By Reach for the Wall Staff Writers.
This is one in a series of articles that highlights the summer swim leagues in our area that have played key roles in making the Washington D.C. metro area a national hotbed for swimming that continues to produce Olympic gold medalists and a long line of scholarship athletes. We previously highlighted the Montgomery County Swim League (MCSL), and we now focus on the Northern Virginia Swimming League (NVSL).
Established in 1956, NVSL is the biggest league in our region (and perhaps in the U.S.?), with 102 swim teams and 48 diving teams in Arlington and Fairfax counties. The NVSL gives approximately 17,000 kids the opportunity to participate in aquatic sports every summer. The league is divided into 17 divisions, and (similar to MCSL) the 6 teams in each division compete each Saturday in dual “A” meets over 5 weeks and as well as divisional relay and individual championship meets. The swim league also holds “B” meets on Monday nights for those who do not qualify to swim in the Saturday A meets.
At the end of the season, NVSL’s fastest 16 swimmers in each event (+ 2 alternates) from all of the divisional meets compete at “All-Star” relay and individual invitational meets (meaning that if a top swimmer has a bad day at Divisionals, s/he doesn’t qualify for All-Stars). This differs from MCSL, where the top 16 swimmers (+ 2 alternates) can qualify for All-Stars from either Divisionals or any A meet.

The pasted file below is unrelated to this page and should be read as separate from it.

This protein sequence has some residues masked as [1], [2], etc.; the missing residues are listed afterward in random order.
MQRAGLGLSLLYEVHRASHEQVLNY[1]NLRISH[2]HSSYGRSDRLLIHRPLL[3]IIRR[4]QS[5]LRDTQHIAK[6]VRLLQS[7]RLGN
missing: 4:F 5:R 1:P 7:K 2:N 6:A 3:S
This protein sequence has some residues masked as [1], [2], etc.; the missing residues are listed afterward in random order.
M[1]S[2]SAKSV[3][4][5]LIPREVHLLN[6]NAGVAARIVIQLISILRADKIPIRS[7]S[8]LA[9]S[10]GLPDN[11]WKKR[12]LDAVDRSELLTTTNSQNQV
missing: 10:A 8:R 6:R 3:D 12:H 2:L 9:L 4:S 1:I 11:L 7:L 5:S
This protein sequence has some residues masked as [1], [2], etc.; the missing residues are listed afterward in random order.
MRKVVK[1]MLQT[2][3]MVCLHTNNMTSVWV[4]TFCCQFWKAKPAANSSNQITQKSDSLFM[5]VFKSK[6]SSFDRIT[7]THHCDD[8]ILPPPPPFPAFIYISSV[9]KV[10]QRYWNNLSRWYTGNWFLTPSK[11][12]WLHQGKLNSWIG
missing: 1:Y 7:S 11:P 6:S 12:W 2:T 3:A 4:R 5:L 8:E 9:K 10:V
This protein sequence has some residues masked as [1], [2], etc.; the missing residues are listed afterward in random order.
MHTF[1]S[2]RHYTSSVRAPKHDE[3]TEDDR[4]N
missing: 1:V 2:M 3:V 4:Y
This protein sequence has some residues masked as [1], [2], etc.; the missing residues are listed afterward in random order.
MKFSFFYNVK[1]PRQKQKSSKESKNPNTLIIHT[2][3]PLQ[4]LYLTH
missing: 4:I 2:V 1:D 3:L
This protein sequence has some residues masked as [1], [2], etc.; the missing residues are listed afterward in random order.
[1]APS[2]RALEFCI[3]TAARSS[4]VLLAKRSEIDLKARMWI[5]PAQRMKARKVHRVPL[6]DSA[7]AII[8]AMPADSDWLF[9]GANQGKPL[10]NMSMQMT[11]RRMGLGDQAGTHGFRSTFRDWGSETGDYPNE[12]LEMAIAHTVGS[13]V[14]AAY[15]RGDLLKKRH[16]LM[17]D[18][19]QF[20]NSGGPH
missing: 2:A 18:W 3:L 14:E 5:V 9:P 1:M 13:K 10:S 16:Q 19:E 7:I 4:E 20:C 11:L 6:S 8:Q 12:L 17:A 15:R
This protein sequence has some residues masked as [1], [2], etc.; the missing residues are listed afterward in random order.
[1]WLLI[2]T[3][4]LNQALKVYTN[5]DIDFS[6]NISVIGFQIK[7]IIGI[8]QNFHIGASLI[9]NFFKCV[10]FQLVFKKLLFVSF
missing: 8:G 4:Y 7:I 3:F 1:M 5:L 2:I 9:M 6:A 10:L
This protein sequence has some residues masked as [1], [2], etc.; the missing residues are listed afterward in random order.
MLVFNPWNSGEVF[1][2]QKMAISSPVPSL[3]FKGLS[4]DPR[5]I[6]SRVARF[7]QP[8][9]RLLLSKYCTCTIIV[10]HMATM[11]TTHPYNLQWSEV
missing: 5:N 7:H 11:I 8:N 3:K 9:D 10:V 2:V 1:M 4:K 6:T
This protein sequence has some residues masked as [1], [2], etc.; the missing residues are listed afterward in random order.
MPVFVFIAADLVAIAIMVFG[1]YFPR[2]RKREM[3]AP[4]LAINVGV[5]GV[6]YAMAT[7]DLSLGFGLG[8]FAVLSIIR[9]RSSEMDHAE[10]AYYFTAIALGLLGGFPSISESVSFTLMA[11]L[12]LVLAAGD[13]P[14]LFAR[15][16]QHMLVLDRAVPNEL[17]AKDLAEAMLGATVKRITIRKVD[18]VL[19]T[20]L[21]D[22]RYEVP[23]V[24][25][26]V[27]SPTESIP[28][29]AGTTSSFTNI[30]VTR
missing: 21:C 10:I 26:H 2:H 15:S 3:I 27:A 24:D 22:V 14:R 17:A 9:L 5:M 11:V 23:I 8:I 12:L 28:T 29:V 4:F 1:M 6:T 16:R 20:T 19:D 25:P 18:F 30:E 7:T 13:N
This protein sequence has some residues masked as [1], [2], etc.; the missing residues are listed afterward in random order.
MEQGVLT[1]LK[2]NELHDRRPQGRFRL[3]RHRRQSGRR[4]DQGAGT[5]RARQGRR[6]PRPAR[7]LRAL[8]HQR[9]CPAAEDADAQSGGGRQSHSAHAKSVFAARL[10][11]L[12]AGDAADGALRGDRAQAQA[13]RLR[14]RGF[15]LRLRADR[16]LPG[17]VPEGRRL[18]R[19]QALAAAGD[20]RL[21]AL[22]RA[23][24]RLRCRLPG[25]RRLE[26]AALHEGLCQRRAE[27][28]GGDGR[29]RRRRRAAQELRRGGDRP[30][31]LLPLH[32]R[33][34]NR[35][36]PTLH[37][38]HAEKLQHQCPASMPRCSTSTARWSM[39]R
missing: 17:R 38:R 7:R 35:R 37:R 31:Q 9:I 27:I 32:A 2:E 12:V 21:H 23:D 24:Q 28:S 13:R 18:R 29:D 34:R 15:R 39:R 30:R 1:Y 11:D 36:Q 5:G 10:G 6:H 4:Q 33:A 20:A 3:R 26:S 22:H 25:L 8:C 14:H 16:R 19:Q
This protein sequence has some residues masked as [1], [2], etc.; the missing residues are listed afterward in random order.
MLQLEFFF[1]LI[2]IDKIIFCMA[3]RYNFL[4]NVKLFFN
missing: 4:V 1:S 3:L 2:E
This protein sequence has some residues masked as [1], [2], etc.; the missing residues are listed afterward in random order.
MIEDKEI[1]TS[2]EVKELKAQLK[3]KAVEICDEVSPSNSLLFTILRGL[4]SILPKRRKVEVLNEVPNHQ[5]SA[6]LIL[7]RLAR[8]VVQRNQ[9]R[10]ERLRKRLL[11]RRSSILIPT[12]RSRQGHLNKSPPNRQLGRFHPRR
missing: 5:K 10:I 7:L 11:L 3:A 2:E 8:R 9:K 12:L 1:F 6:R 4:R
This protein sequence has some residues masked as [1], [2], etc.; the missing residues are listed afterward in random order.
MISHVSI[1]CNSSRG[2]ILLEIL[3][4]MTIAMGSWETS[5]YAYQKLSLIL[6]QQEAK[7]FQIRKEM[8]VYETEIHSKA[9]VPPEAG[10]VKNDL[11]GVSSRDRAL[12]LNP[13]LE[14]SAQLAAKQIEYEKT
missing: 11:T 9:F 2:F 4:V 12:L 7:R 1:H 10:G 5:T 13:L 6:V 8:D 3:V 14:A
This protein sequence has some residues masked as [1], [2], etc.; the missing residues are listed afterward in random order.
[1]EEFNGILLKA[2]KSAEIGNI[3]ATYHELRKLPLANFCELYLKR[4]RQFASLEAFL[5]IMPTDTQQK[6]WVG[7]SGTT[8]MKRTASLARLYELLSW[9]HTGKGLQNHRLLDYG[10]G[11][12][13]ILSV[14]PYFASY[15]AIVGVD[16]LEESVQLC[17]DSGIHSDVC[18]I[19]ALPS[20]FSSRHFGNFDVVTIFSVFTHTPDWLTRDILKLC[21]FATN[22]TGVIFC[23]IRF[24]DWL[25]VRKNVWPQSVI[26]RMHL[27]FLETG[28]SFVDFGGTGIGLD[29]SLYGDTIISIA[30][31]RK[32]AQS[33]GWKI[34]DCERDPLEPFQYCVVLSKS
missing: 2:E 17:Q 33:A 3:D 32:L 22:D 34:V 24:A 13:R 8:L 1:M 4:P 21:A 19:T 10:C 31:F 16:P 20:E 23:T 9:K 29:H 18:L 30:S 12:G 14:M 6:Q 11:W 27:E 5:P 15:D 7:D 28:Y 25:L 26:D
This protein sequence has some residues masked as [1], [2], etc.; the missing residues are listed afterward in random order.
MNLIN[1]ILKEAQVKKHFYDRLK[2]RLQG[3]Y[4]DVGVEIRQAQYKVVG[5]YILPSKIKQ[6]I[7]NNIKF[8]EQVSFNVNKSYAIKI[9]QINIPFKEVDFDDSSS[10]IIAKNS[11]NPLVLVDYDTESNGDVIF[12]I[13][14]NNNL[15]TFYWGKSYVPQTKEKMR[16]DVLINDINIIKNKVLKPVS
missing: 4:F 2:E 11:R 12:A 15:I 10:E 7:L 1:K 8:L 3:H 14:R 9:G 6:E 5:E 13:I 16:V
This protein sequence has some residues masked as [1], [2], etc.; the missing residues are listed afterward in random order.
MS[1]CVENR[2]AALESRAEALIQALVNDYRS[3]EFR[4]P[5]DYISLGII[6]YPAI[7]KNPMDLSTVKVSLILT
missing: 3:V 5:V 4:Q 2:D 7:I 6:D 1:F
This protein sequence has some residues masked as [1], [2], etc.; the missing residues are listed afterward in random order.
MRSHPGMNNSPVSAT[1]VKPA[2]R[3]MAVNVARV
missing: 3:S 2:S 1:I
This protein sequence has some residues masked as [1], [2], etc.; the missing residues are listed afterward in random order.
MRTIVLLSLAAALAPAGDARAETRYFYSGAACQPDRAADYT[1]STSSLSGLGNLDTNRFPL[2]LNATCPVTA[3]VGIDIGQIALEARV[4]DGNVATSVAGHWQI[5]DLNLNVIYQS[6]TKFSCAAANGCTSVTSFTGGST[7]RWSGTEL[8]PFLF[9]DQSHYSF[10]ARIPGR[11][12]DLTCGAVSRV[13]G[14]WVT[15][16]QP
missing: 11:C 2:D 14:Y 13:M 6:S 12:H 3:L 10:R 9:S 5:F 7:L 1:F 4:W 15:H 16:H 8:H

Readers have suggested that Reach for the Wall run virtual meets between NVSL and MCSL teams. While we are looking into doing this, it’s like comparing red apples to orange apples (huh?) because (among other things):
- The events are a little different. For example:
- NVSL holds relays for each age group + a mixed age crescendo freestyle relay at the end of the meet whereas MCSL only holds two relays: an open medley relay at the beginning of the meet and a crescendo freestyle relay at the end of the meet.
- Each age group in NVSL (except 8 & unders) swim 50’s in each stroke, whereas in MCSL, 9-10’s swim 25’s in everything (except freestyle) and the 15-18s swim 100’s in every stroke.
- The point system is different in each league (e.g., NVSL awards points to the top 3 finishers in individual events and only the top team in relay events whereas MCSL awards points to the top 5 finishers in individual meets and the top 3 teams in relay events).
In addition to its swimming league, NVSL also supports a dive league. (MCSL, in contrast, only supports swimming while the separate Montgomery County Dive League supports diving in that county.) The NVSL dive league is divided into 8 divisions, and the 6 teams in each division compete in dual meets over a 5 week season. Following the conclusion of the regular season, each division holds an individual division championship, which is used to qualify for the league’s Individual All-Star Championship Meet. The dive league also hosts the annual Cracker Jack Invitational, which is one of the world’s largest one-day diving competitions.